Affluent white female Democrats push away Hispanic and working-class voters
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Affluent white female Democrats push away Hispanic and working-class voters


This ain’t your grandfather’s Democratic Party anymore. In fact, your grandfather is probably a Republican now. A political realignment is on the horizon while affluent white Democrats ignore kitchen table issues.

The New York Times continues to release data from the most recent Siena College poll. Data published on Wednesday showcase the shifting demographics of the two-party dichotomy. “For the first time in a Times/Siena national survey, Democrats had a larger share of support among white college graduates than among nonwhite voters,” writes Nate Cohen. “As recently as the 2016 congressional elections, Democrats won more than 70 percent of nonwhite voters while losing among white college graduates.”

Fifty-seven percent of college-educated white people support the Democratic Party in the midterm elections, while 36% support Republicans. Not much swaying can occur because only 7% refused to answer or have yet to decide. When gender is thrown into the equation, another split emerges. “Women propelled Democratic strength among the group, with white college-educated women backing Democrats, 64-30,” Cohen says. “Democrats barely led among white college-educated men, 46-45.”

White voters without college degrees paint a much different picture. Fifty-four percent of white voters without a college education support the Republican Party, and 23% support the Democratic Party. Undecideds are just as large as those firmly in the Democratic camp, with 23% not knowing who they will vote for. The New York Times analysis and Siena College crosstabs fail to mention the gender split among these voters.

Regional differences play important roles in the poll. Half of voters from the Northeast and 52% of respondents out West support Democrats. Meanwhile, Republicans have plurality support of voters from the Midwest and the South.

College-educated white people are far more concerned about pushing the envelope on social issues rather than tackling the economic issues at hand, and it’s costing them. “The economy may be helping Republicans most among Hispanic voters, who preferred Democrats to control Congress, 41-38,” Cohen writes. “Hispanics voted for Democrats by almost a 50-point margin in the 2018 midterms, according to data from Pew Research.”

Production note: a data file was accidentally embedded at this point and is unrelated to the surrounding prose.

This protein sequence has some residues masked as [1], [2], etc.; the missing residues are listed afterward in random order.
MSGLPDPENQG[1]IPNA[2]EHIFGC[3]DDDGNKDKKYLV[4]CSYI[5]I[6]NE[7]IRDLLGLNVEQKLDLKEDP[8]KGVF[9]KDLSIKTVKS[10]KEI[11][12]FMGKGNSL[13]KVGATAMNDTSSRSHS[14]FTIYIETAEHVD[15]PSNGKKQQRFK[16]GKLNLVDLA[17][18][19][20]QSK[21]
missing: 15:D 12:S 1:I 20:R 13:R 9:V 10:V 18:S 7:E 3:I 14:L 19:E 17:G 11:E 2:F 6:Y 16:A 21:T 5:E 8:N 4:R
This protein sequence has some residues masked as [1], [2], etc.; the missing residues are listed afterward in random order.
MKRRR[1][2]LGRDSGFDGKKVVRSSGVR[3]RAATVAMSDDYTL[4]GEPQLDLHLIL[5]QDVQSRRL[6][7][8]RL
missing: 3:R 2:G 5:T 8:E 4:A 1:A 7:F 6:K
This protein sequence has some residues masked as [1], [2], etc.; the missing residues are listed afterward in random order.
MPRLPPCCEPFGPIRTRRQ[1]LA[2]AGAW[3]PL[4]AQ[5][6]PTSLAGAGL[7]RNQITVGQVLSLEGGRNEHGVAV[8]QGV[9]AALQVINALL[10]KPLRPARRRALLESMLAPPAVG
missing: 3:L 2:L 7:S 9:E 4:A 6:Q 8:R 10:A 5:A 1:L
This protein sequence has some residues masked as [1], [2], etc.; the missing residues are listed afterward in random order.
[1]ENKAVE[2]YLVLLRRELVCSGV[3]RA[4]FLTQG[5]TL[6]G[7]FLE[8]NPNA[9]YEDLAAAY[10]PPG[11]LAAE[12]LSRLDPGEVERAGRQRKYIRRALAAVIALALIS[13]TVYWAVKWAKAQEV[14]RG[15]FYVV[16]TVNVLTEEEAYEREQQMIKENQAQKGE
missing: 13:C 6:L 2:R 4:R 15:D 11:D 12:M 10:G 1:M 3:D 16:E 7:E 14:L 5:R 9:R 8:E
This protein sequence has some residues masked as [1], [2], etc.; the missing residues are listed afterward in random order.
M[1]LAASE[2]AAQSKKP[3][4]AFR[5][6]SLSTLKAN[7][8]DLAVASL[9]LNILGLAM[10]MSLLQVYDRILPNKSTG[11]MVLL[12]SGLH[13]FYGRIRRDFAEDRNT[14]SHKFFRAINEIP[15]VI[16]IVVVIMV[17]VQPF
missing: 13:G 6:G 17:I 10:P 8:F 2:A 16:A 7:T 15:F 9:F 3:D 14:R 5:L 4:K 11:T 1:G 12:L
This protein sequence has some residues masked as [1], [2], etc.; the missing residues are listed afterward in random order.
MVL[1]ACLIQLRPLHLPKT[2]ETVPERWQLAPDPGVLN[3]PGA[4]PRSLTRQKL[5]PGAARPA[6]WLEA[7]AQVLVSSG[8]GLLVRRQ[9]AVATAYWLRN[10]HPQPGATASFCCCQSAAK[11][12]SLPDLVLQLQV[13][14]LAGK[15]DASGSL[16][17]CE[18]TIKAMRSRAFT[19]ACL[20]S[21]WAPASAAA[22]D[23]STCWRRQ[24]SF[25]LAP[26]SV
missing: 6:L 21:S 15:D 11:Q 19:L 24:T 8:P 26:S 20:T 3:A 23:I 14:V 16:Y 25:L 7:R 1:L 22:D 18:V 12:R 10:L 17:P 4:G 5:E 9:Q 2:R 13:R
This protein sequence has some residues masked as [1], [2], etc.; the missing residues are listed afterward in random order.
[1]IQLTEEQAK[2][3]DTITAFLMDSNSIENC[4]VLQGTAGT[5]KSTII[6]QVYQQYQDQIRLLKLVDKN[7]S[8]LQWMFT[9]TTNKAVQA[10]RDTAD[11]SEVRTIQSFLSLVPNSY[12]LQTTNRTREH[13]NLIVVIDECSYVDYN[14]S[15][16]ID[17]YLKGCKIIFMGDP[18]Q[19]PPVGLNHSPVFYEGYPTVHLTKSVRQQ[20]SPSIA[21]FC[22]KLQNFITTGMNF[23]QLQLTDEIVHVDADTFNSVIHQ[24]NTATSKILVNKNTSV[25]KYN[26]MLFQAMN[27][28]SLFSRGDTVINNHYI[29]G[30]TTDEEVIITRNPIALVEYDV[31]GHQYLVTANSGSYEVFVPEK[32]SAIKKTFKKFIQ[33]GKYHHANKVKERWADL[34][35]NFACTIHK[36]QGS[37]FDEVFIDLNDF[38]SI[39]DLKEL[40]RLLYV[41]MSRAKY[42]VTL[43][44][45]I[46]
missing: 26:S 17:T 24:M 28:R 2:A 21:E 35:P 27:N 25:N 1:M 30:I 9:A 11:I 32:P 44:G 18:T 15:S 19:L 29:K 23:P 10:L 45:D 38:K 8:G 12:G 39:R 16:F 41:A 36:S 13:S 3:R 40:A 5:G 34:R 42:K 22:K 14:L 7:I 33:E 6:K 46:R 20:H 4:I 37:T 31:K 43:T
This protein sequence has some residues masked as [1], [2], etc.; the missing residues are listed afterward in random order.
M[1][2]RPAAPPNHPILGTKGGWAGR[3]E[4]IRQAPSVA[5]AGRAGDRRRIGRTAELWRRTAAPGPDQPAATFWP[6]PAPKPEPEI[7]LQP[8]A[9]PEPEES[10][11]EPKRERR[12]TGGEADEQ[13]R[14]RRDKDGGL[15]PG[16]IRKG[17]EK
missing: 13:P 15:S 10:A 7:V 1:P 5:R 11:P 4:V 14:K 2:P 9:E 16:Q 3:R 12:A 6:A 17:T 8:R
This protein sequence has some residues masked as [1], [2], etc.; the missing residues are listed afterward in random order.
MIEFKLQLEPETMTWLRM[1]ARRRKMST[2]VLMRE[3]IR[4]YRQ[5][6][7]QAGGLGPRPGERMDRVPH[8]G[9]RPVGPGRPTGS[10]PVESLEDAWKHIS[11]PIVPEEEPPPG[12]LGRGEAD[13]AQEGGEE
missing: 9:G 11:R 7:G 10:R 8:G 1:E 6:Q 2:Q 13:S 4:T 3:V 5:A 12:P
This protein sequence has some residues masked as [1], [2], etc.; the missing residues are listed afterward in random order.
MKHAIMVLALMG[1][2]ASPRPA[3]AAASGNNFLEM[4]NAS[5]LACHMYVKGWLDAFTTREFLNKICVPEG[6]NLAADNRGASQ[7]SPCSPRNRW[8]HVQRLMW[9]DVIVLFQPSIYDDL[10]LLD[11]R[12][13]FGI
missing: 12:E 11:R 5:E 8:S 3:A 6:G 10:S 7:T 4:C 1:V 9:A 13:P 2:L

Twenty percent say the economy is the most important issue facing the nation right now, and inflation comes in second place with 15%. At 28%, Hispanic voters are more concerned over the economy than any other racial or ethnic group and are on par with both white and black voters on inflation.

In total, 42% of Hispanics are most concerned over the economy and inflation. On the other hand, 36% of white voters and 23% of black voters believe these issues are the most important.

Concerns over the economy are translating to support for the Republican Party. Sixty-two percent of voters saying the economy and inflation is the most important issue facing the United States support Republican control of Congress. Cohen labels this group as “often less affluent, nonwhite and moderate.”

Put two and two together and you get a Democratic Party reliant on affluent women living in coastal cities. They’re unable to maintain support among Hispanic voters because they have the luxury of being able to protest during the weekday while low-income voters work for a living.

Affluent Democratic voters are quick to accuse Republicans of “privilege” but fail to see the privilege in their political priorities. Millions of working-class people across various racial backgrounds are having to alter their lifestyles in order to provide for their families. “It’s the economy, stupid,” was true in 1992, and it’s true once again as we head into the midterm elections.

James Sweet is a summer 2022 Washington Examiner fellow.





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Written by James Sweet

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